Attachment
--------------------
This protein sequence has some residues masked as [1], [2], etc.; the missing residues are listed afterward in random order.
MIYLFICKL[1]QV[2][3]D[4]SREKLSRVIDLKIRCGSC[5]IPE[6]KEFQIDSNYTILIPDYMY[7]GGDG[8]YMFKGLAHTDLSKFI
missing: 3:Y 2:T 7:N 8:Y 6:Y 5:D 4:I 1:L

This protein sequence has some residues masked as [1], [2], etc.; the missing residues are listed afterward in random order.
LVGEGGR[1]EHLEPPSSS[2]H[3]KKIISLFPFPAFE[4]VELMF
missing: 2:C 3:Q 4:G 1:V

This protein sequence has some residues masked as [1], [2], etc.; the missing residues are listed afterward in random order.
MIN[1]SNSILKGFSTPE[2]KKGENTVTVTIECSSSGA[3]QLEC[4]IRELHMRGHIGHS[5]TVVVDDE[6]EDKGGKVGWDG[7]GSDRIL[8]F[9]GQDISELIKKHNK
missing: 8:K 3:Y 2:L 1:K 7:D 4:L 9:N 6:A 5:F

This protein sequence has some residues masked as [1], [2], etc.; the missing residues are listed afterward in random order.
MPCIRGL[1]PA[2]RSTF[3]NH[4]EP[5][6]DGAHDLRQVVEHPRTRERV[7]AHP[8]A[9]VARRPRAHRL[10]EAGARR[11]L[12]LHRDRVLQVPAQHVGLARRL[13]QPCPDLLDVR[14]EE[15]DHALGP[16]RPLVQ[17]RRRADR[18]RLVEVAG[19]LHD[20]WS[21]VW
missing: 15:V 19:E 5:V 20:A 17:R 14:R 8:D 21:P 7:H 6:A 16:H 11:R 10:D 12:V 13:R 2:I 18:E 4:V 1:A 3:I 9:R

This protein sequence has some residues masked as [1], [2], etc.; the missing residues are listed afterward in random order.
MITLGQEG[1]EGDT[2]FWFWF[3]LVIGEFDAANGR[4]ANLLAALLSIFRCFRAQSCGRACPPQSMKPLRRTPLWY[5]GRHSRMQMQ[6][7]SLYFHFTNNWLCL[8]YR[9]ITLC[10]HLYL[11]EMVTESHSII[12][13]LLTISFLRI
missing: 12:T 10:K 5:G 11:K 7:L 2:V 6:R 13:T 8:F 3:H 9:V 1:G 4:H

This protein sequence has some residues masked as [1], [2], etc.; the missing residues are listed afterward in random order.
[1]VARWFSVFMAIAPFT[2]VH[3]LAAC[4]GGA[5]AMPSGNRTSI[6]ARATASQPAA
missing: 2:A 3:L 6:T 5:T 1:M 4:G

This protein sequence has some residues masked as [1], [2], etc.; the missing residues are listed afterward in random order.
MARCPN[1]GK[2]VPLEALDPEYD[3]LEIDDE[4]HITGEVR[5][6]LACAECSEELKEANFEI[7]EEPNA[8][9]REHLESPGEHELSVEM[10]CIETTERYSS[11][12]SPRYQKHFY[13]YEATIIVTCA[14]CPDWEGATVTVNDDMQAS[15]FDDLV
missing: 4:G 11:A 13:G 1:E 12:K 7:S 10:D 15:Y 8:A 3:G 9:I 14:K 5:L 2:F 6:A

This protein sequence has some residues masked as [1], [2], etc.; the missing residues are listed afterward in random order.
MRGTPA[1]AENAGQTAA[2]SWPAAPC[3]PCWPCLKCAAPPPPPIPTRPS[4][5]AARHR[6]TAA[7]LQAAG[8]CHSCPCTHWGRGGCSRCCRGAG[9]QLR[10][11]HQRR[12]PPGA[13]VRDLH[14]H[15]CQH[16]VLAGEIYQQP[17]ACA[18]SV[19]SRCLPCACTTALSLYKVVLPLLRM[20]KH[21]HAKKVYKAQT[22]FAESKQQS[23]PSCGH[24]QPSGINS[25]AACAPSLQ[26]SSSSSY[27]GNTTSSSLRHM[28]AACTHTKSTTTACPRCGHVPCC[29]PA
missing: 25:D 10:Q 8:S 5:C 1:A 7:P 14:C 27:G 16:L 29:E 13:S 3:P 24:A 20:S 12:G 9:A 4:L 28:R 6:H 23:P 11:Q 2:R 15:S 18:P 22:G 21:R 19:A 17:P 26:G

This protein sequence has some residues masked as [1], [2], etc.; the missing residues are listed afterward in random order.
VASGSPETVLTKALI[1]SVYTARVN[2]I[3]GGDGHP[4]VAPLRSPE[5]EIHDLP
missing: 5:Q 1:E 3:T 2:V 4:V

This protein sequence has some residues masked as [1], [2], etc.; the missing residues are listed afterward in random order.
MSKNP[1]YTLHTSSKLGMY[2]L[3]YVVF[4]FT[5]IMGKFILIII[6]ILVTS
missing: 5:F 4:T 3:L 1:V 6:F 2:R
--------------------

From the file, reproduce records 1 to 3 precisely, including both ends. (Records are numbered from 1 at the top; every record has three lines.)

This protein sequence has some residues masked as [1], [2], etc.; the missing residues are listed afterward in random order.
MIYLFICKL[1]QV[2][3]D[4]SREKLSRVIDLKIRCGSC[5]IPE[6]KEFQIDSNYTILIPDYMY[7]GGDG[8]YMFKGLAHTDLSKFI
missing: 3:Y 2:T 7:N 8:Y 6:Y 5:D 4:I 1:L

This protein sequence has some residues masked as [1], [2], etc.; the missing residues are listed afterward in random order.
LVGEGGR[1]EHLEPPSSS[2]H[3]KKIISLFPFPAFE[4]VELMF
missing: 2:C 3:Q 4:G 1:V

This protein sequence has some residues masked as [1], [2], etc.; the missing residues are listed afterward in random order.
MIN[1]SNSILKGFSTPE[2]KKGENTVTVTIECSSSGA[3]QLEC[4]IRELHMRGHIGHS[5]TVVVDDE[6]EDKGGKVGWDG[7]GSDRIL[8]F[9]GQDISELIKKHNK
missing: 8:K 3:Y 2:L 1:K 7:D 4:L 9:N 6:A 5:F